Garimpeiro has long had a soft spot for the ASX junior oil and gas explorers.

Like their cousins in the minerals space, they offer leveraged upside to exploration success. One exploration well can do it in oil and gas, and one drill hole can do it in minerals.

Experience counts as much as it does in minerals, and it obviously helps to have quality projects with a route to market should an exploration success be notched up. Again, no different to the minerals game.

In a quiet moment between writing up yet another lithium exploration story last week, Garimpeiro went looking for a junior oil and gas explorer with those sort of credentials.

He came up with Triangle Energy (ASX:TEG). It was trading late in the week at the princely price of 2c for a market cap of $28m.

That’s not much for a company with $11m cash in the till and a potentially high impact drilling program, which is funded by joint venture partners, getting ready to roll in the onshore Perth Basin in the first half of next year.

Despite Western Australia having all the gas in the world up in the northwest, prices for the stuff have taken off to $9GJ (spot). So it is worth finding, particularly in close proximity to domestic and industrial users.

It is why the Perth Basin has become a hotbed of takeover activity. Earlier this year Chris Ellison’s Mineral Resources (ASX:MIN) paid $450m for Norwest Energy, and Gina Rinehart took over Norwest’s neighbour in the basin, Warrego Energy, for $440m.

Ding dong battles they were too, with another player Strike Energy (ASX:STX) following up its loss in the Norwest battle with a proposed bid for Talon (ASX:TPD), its partner in the Walyering gas project in the basin.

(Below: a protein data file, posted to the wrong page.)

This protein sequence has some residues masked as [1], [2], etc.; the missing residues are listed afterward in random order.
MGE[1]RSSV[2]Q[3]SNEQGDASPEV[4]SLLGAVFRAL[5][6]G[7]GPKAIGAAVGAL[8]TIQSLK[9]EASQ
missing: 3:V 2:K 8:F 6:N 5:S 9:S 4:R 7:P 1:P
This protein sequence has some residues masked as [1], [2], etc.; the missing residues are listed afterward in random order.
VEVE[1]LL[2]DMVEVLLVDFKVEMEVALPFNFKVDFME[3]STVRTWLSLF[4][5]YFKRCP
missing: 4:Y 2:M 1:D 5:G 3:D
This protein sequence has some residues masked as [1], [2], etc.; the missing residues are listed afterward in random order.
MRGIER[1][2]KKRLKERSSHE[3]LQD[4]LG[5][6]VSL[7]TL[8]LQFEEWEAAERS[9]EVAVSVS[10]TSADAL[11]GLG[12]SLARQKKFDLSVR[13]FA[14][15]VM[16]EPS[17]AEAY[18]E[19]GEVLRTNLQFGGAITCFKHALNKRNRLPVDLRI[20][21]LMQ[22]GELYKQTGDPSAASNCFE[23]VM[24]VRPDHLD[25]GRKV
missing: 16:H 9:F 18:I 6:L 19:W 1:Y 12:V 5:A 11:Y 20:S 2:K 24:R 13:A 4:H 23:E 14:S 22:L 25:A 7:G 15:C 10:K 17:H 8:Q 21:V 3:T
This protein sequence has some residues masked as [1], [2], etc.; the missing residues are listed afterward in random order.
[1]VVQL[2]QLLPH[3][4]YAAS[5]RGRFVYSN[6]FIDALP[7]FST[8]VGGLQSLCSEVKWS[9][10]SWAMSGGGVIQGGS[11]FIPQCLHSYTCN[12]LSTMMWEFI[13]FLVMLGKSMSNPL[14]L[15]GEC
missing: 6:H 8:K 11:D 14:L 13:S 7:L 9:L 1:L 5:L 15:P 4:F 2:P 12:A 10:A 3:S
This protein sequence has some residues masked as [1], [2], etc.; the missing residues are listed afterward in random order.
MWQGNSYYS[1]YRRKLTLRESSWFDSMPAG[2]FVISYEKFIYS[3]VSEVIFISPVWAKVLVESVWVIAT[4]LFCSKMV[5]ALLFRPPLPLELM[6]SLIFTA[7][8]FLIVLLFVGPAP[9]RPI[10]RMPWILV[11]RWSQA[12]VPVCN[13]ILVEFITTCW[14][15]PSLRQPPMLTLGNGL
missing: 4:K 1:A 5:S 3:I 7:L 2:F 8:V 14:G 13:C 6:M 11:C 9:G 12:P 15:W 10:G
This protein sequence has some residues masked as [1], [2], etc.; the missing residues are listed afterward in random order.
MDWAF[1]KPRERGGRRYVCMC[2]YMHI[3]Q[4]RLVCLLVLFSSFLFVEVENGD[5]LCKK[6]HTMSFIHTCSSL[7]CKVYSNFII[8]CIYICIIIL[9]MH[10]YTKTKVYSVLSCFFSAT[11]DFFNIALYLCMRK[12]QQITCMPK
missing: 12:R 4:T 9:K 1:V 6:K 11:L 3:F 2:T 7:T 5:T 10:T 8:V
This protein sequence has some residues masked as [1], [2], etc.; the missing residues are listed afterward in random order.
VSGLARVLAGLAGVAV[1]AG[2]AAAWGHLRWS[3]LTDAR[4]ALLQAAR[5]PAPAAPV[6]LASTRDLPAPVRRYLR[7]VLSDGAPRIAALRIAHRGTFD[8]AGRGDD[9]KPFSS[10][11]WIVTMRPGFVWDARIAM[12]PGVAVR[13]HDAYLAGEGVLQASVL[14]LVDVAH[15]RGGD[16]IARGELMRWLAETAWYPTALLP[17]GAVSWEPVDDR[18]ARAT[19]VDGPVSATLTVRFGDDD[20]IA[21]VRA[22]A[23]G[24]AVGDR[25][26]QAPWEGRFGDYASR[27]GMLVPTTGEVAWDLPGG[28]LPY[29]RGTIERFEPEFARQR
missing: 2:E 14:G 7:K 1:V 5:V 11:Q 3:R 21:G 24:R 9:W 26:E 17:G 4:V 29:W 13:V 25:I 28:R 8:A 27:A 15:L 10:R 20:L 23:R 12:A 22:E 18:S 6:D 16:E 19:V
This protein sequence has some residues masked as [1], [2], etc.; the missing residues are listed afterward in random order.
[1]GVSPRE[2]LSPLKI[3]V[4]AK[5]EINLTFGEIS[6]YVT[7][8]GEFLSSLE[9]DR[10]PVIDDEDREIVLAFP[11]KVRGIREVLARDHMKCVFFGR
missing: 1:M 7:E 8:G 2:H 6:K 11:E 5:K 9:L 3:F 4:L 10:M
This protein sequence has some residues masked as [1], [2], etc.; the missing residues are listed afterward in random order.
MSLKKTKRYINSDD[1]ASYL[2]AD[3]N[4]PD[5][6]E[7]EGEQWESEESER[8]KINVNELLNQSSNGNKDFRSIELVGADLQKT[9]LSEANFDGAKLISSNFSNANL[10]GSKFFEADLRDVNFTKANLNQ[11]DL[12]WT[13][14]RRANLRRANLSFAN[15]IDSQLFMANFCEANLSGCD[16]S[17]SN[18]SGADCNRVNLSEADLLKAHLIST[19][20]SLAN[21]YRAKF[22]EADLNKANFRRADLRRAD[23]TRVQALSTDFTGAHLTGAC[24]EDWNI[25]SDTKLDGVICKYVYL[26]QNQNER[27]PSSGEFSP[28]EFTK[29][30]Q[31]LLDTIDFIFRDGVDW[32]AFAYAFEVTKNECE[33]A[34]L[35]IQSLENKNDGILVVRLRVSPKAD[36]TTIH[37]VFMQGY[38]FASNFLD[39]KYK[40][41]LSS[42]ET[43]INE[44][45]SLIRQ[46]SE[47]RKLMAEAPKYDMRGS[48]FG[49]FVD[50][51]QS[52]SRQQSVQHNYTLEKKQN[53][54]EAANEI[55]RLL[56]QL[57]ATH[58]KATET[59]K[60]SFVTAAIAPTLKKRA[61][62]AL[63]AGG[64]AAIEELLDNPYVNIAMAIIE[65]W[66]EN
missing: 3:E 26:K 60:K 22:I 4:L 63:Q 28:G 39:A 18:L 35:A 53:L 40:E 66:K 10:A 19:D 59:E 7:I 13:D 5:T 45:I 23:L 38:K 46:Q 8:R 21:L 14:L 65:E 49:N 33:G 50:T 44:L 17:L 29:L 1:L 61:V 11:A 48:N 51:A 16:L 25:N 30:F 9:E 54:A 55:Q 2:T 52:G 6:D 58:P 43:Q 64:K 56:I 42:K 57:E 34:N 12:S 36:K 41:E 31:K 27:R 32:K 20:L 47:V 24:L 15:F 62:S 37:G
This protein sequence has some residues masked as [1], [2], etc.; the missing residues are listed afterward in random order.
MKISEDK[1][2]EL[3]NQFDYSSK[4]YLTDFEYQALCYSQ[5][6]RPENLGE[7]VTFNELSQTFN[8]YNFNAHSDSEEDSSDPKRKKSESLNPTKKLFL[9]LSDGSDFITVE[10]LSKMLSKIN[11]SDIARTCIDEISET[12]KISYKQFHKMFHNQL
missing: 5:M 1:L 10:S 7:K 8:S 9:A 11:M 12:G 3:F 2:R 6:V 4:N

The Strike tilt is not proceeding but the broader point is made – rising prices and a relatively recent geological rethink on the basin’s large-scale gas potential, along with oil pools here and there, is a good thing for small fry like Triangle.

Triangle’s acreage is in the north Perth Basin. It holds a 50% interest in two permits after farming out 50% to NZOG and Talon (25% each) for $20 million in work commitments ie. Triangle is free-carried, thank you very much.

The partners are planning two wells in the first half of next year, including a test of the Booth prospect where the “best estimate” of the prospective gross gas resource is 279 billion cubic feet of gas.

Based on those transactions mentioned earlier, 1Bcf gas has a value of about $2 million in the Perth Basin. There is no guarantee of success at Booth. But if it were to come in at something like the best estimate, Triangle’s 50% interest (about 140Bcf) would be seriously meaningful for the $28m company.

Apart from other gas prospects (taking the total best estimate net to Triangle to 197Bcf), there are also a couple of small oil prospects, including the Becos prospect (2.5 million barrels best estimate potential net to Triangle).

Now it has to be said that Triangle is already an oil producer from the ageing offshore Cliff Head project.

Its future though is as a carbon capture and storage (CCS) operation. It has merit and is being progressed through an uncertain approvals process. Triangle has decided to move on, selling its interest in Cliff Head to Pilot Energy (ASX:PGY) for $15 million in progress payments and long-dated royalties.

It leaves Triangle to focus on its conventional oil and gas exploration interests in the Perth Basin, and potential new exploration additions in the UK and Asia.

A roadshow of the tweaked Triangle story hits the Eastern states this week. Clearly then, not everyone in resources is going to be in Kalgoorlie for next week’s return of the Diggers & Dealers bash.

The views, information, or opinions expressed in the interviews in this article are solely those of the interviewees and do not represent the views of Stockhead. Stockhead does not provide, endorse or otherwise assume responsibility for any financial product advice contained in this article.